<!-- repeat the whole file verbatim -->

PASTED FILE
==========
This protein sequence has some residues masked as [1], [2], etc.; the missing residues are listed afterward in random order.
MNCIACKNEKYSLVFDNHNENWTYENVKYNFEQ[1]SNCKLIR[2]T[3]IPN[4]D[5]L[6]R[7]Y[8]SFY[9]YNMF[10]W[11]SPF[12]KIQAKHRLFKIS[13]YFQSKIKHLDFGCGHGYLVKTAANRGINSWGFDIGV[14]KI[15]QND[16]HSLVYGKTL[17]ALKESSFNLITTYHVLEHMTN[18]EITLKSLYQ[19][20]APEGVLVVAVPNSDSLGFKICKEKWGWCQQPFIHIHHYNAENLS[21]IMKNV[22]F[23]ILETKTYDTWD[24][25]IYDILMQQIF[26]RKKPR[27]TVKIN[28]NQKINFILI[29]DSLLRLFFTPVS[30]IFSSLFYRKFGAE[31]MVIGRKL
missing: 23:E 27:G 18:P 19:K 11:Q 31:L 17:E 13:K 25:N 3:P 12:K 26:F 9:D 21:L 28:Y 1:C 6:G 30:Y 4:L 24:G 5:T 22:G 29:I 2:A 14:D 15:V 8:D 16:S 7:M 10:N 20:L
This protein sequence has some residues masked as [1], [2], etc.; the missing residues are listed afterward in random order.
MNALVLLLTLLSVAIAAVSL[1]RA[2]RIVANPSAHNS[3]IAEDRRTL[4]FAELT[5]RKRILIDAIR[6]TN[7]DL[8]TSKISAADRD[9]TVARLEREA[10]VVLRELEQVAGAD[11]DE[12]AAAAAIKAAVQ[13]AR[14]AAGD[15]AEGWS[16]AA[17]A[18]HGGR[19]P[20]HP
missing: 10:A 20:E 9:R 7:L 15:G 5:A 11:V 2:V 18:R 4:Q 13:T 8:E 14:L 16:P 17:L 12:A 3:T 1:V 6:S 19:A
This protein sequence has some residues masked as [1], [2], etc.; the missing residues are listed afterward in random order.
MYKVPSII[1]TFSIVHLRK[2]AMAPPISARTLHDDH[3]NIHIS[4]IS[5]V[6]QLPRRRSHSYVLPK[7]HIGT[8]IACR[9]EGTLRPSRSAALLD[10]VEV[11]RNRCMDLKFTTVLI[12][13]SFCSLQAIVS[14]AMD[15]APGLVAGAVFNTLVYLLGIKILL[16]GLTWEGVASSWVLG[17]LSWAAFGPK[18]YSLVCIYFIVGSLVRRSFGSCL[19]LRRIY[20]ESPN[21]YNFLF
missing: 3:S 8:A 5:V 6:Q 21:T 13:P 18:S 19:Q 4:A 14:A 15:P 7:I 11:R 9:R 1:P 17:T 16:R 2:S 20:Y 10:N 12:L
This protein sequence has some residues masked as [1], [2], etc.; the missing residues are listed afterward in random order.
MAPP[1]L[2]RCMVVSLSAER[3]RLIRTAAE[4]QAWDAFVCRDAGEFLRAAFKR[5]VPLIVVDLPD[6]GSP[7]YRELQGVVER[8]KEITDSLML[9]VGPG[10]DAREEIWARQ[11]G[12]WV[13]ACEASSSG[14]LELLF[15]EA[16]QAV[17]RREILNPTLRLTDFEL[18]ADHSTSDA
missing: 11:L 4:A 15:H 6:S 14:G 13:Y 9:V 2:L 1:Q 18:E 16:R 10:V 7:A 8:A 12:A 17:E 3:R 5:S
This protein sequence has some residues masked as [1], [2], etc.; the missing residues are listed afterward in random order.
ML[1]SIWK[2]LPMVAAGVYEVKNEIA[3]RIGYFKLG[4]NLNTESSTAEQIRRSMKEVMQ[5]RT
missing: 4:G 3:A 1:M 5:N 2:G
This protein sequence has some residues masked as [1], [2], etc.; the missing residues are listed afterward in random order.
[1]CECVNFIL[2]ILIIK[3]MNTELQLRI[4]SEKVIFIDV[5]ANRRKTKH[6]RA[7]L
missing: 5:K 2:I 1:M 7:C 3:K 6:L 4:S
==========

This protein sequence has some residues masked as [1], [2], etc.; the missing residues are listed afterward in random order.
MNCIACKNEKYSLVFDNHNENWTYENVKYNFEQ[1]SNCKLIR[2]T[3]IPN[4]D[5]L[6]R[7]Y[8]SFY[9]YNMF[10]W[11]SPF[12]KIQAKHRLFKIS[13]YFQSKIKHLDFGCGHGYLVKTAANRGINSWGFDIGV[14]KI[15]QND[16]HSLVYGKTL[17]ALKESSFNLITTYHVLEHMTN[18]EITLKSLYQ[19][20]APEGVLVVAVPNSDSLGFKICKEKWGWCQQPFIHIHHYNAENLS[21]IMKNV[22]F[23]ILETKTYDTWD[24][25]IYDILMQQIF[26]RKKPR[27]TVKIN[28]NQKINFILI[29]DSLLRLFFTPVS[30]IFSSLFYRKFGAE[31]MVIGRKL
missing: 23:E 27:G 18:P 19:K 11:Q 31:L 17:E 13:K 25:N 3:P 12:K 26:F 9:D 21:L 28:Y 1:C 6:G 30:Y 4:L 24:G 5:T 22:G 29:I 2:A 14:D 15:V 8:D 16:S 7:M 10:N 20:L
This protein sequence has some residues masked as [1], [2], etc.; the missing residues are listed afterward in random order.
MNALVLLLTLLSVAIAAVSL[1]RA[2]RIVANPSAHNS[3]IAEDRRTL[4]FAELT[5]RKRILIDAIR[6]TN[7]DL[8]TSKISAADRD[9]TVARLEREA[10]VVLRELEQVAGAD[11]DE[12]AAAAAIKAAVQ[13]AR[14]AAGD[15]AEGWS[16]AA[17]A[18]HGGR[19]P[20]HP
missing: 10:A 20:E 9:R 7:L 15:G 5:A 11:V 2:V 18:R 4:Q 13:T 8:E 14:L 16:P 17:L 12:A 3:T 1:V 6:S 19:A
This protein sequence has some residues masked as [1], [2], etc.; the missing residues are listed afterward in random order.
MYKVPSII[1]TFSIVHLRK[2]AMAPPISARTLHDDH[3]NIHIS[4]IS[5]V[6]QLPRRRSHSYVLPK[7]HIGT[8]IACR[9]EGTLRPSRSAALLD[10]VEV[11]RNRCMDLKFTTVLI[12][13]SFCSLQAIVS[14]AMD[15]APGLVAGAVFNTLVYLLGIKILL[16]GLTWEGVASSWVLG[17]LSWAAFGPK[18]YSLVCIYFIVGSLVRRSFGSCL[19]LRRIY[20]ESPN[21]YNFLF
missing: 3:S 8:A 5:V 6:Q 21:T 13:P 18:S 19:Q 4:A 14:A 15:P 7:I 11:R 9:R 1:P 17:T 16:R 2:S 20:Y 10:N 12:L
This protein sequence has some residues masked as [1], [2], etc.; the missing residues are listed afterward in random order.
MAPP[1]L[2]RCMVVSLSAER[3]RLIRTAAE[4]QAWDAFVCRDAGEFLRAAFKR[5]VPLIVVDLPD[6]GSP[7]YRELQGVVER[8]KEITDSLML[9]VGPG[10]DAREEIWARQ[11]G[12]WV[13]ACEASSSG[14]LELLF[15]EA[16]QAV[17]RREILNPTLRLTDFEL[18]ADHSTSDA
missing: 11:L 4:A 15:H 6:S 14:G 13:Y 9:V 2:L 1:Q 18:E 16:R 10:V 7:A 8:A 12:A 17:E 3:R 5:S
This protein sequence has some residues masked as [1], [2], etc.; the missing residues are listed afterward in random order.
ML[1]SIWK[2]LPMVAAGVYEVKNEIA[3]RIGYFKLG[4]NLNTESSTAEQIRRSMKEVMQ[5]RT
missing: 4:G 3:A 1:M 5:N 2:G
This protein sequence has some residues masked as [1], [2], etc.; the missing residues are listed afterward in random order.
[1]CECVNFIL[2]ILIIK[3]MNTELQLRI[4]SEKVIFIDV[5]ANRRKTKH[6]RA[7]L
missing: 5:K 2:I 1:M 7:C 3:K 6:L 4:S